Former Formula 1 driver Nicholas Latifi has announced his retirement from racing at the age of 28.Williams from 2020 to 2022, revealed he is studying for an “MBA” – commonly a ‘Master of Business Administration’ degree.
Over three seasons in F1 Latifi scored points three times and peaked with seventh place in the 2021 Hungarian Grand Prix. His highest qualifying position was 10th, achieved three times.
Latifi said he dismissed thoughts of racing elsewhere this year after losing his seat to Logan Sargeant and decided to change careers instead.
“I decided very early on in the year that I wouldn’t have any racing plans for 2023,” Latifi explained on social media. “It definitely felt very strange not having the same routine I’d been in for over half my life. Knowing that I wouldn’t be behind the wheel of a race car this year, I had obviously begun to think of what could be next for me, whether that involved racing or something completely different.
“I decided that for the immediate future, I wanted to take some time and pursue a different avenue and focus on another path.
“Growing up, I always had a keen interest in the world of business, and I always said it was something I would’ve studied at university had I not gone the racing route. With that in mind, and knowing I might be taking a break from racing, I decided that I want to pursue an MBA degree and focus on something that would transform the next phase of my life.”
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Latifi said he had long considered taking his career in a different direction. His father Michael is a successful businessman who bought a stake in McLaren five years ago.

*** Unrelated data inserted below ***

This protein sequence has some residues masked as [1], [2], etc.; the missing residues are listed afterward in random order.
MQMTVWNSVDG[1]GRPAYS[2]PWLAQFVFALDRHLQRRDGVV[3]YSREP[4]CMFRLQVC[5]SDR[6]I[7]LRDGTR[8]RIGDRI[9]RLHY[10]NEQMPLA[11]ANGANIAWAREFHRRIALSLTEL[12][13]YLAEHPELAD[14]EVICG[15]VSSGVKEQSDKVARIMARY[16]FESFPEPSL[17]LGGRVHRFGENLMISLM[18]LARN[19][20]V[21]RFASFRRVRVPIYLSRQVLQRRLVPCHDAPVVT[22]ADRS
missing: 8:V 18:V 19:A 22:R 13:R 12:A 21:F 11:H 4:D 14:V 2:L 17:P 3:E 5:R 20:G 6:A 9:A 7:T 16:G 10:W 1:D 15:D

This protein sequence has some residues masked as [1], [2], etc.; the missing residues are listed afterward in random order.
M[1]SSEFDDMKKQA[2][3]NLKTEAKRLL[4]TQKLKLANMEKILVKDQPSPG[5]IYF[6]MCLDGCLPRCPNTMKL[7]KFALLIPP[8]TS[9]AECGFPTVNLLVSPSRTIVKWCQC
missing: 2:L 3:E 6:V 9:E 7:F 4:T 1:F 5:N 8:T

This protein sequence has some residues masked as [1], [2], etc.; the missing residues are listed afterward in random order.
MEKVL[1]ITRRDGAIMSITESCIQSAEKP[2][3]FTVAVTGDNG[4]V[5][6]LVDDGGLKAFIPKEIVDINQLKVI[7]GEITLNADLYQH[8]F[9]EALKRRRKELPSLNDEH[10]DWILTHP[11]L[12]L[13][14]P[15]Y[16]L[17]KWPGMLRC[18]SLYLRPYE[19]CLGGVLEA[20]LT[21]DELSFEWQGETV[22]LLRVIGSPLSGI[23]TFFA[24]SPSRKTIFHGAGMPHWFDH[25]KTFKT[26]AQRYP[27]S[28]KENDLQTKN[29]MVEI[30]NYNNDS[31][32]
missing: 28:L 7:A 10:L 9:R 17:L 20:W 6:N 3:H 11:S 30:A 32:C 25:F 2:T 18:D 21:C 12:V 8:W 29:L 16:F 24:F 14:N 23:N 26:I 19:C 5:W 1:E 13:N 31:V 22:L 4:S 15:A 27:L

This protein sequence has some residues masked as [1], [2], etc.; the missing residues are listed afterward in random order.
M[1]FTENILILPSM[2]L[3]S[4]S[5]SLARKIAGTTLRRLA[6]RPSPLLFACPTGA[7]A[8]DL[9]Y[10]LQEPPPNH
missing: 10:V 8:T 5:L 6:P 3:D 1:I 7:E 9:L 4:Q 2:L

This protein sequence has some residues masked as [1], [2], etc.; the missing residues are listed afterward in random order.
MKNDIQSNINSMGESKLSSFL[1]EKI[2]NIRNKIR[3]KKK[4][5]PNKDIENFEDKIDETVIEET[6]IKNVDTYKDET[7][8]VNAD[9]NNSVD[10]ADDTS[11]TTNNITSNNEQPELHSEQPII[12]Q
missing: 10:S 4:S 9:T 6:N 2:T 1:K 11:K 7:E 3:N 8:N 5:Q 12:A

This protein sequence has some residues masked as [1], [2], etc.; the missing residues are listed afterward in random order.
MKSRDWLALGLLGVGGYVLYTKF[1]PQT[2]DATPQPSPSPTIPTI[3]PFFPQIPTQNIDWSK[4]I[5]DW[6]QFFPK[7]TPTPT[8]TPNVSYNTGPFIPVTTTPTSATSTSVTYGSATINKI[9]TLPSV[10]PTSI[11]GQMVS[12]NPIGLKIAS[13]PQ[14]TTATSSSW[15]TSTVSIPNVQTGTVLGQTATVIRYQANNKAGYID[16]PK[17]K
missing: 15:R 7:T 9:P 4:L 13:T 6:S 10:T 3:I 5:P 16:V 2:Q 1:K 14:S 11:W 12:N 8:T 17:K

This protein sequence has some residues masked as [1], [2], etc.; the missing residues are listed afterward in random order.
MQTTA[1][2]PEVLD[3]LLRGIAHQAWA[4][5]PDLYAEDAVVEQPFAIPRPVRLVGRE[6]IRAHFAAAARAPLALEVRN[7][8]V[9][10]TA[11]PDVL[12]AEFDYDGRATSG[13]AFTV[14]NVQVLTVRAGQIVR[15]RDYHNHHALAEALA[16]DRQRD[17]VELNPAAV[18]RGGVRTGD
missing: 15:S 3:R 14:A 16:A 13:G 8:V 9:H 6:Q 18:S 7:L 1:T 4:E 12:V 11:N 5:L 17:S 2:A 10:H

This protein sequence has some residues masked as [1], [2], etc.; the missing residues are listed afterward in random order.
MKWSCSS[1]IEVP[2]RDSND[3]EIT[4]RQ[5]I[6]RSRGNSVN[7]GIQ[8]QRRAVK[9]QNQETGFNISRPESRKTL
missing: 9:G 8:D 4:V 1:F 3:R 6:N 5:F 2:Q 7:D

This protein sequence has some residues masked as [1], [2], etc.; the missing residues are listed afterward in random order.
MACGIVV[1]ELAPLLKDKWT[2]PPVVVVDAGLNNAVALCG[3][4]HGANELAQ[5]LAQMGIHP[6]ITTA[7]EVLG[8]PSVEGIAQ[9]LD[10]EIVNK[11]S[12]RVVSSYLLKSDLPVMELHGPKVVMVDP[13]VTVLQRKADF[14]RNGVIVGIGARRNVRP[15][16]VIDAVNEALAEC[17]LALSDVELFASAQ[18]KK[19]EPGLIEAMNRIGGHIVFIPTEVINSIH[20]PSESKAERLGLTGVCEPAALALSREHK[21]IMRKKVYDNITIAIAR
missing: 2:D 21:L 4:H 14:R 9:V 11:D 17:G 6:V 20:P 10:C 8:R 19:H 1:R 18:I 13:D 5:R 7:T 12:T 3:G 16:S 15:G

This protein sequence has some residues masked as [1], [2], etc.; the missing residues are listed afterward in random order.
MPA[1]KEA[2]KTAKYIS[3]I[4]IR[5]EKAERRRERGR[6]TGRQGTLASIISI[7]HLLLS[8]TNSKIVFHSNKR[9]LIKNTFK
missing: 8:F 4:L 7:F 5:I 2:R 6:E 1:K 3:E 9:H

“An MBA was always something that I had contemplated doing post-racing life, even if that had been into my late 30s and early 40s,” said Latifi.
“Making the decision early on in the year that an MBA was what I wanted to pursue, I began devoting my time to researching business schools and seeing which ones would be a good fit, preparing an application for them, and studying for the GMAT (a test required by most business schools to go along with your application). This was not an easy process and took many months. Anyone who has experienced the journey of applying to a business school knows how difficult it can be.
“After a five-month journey from starting the process, I am pleased to say that my candidacy was accepted for a place in the MBA program at London Business School (LBS), which I will be starting in August of this year.”
He acknowledged his decision “may seem surprising to a lot of people”, having spent his youth working up the junior formulae to gain a place in F1. “Transitioning to a different racing category might have seemed the most obvious move,” said Latifi.
“However, I knew there would always be a life post-racing at some point, and I decided that now might be a good time to prepare myself for that. This is not necessarily a goodbye to the racing world forever. Racing has been my life since the age of 13 and is still something I am extremely passionate about. I haven’t missed watching an F1 race yet this season. However, I felt like this year was the right time to explore and pursue other avenues in my life.
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“I’m very much looking forward to this next adventure and want to thank everyone who has supported me throughout my career thus far. I hope I can continue to have your support as I take some time to pursue a different path.”
At the start of his car racing career, Latifi won in the Italian Formula 3 championship and then stepped down to Formula Abarth to race in the Florida Winter Series. He won four times against two of his future F1 rivals, but once he returned to F3 he struggled to impress and it took over three years before he became a victor again, doing so in Formula 2.
Latifi spent five years in F1’s primary feeder series, culminating in a 2019 season in which he won three of the first five races and was runner-up to Nyck de Vries in the championship. Following that Latifi became a test driver for the Renault and Force India F1 teams. He joined Williams in 2019 and was promoted up to a race seat with them the year after.
In 2021 he revealed he had been targeted by abuse and received death threats on social media after he crashed out of the season finale at Yas Marina, prompting the Safety Car period which swung the outcome of that year’s world championship.
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